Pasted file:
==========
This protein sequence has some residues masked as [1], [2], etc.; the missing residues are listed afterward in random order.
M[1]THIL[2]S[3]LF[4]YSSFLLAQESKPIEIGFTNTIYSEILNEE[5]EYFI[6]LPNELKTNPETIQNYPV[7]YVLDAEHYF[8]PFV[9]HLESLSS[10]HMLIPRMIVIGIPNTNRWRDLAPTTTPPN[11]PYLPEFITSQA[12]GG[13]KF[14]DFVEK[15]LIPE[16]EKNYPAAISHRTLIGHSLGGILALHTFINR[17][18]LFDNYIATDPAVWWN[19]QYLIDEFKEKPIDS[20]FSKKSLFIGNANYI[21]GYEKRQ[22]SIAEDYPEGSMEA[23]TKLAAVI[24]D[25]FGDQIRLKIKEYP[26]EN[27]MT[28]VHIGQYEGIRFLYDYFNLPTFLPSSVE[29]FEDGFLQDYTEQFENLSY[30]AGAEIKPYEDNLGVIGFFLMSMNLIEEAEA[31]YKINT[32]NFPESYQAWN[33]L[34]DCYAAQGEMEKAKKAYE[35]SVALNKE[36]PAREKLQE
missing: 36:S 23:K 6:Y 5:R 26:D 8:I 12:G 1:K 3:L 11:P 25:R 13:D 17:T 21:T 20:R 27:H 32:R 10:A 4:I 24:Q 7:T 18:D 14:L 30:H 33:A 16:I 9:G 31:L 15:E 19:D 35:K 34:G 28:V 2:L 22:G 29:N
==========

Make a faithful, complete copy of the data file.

This protein sequence has some residues masked as [1], [2], etc.; the missing residues are listed afterward in random order.
M[1]THIL[2]S[3]LF[4]YSSFLLAQESKPIEIGFTNTIYSEILNEE[5]EYFI[6]LPNELKTNPETIQNYPV[7]YVLDAEHYF[8]PFV[9]HLESLSS[10]HMLIPRMIVIGIPNTNRWRDLAPTTTPPN[11]PYLPEFITSQA[12]GG[13]KF[14]DFVEK[15]LIPE[16]EKNYPAAISHRTLIGHSLGGILALHTFINR[17][18]LFDNYIATDPAVWWN[19]QYLIDEFKEKPIDS[20]FSKKSLFIGNANYI[21]GYEKRQ[22]SIAEDYPEGSMEA[23]TKLAAVI[24]D[25]FGDQIRLKIKEYP[26]EN[27]MT[28]VHIGQYEGIRFLYDYFNLPTFLPSSVE[29]FEDGFLQDYTEQFENLSY[30]AGAEIKPYEDNLGVIGFFLMSMNLIEEAEA[31]YKINT[32]NFPESYQAWN[33]L[34]DCYAAQGEMEKAKKAYE[35]SVALNKE[36]PAREKLQE
missing: 36:S 23:K 6:Y 5:R 26:D 8:I 12:G 1:K 3:L 11:P 25:R 13:D 17:T 21:T 20:R 27:H 32:R 10:A 4:I 24:Q 7:T 18:D 14:L 30:H 33:A 16:I 9:G 31:L 15:E 19:D 35:K 34:G 28:V 2:L 22:G 29:N